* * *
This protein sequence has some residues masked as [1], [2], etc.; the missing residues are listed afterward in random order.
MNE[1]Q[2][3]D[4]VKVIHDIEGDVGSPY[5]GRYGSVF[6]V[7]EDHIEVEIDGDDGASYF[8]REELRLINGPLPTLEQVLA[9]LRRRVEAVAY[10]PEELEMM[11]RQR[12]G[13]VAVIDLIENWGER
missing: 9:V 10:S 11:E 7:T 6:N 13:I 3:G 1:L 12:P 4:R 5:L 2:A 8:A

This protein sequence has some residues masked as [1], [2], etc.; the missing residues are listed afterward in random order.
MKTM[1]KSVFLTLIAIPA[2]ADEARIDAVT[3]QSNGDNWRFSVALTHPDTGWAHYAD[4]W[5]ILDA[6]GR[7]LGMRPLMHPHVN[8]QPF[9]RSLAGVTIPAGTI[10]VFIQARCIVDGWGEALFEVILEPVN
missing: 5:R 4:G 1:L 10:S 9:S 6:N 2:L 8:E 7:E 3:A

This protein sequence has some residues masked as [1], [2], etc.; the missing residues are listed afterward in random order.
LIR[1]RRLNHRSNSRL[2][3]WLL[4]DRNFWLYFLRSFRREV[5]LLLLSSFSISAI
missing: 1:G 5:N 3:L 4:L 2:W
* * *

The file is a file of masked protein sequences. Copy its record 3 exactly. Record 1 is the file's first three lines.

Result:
This protein sequence has some residues masked as [1], [2], etc.; the missing residues are listed afterward in random order.
LIR[1]RRLNHRSNSRL[2][3]WLL[4]DRNFWLYFLRSFRREV[5]LLLLSSFSISAI
missing: 1:G 5:N 3:L 4:L 2:W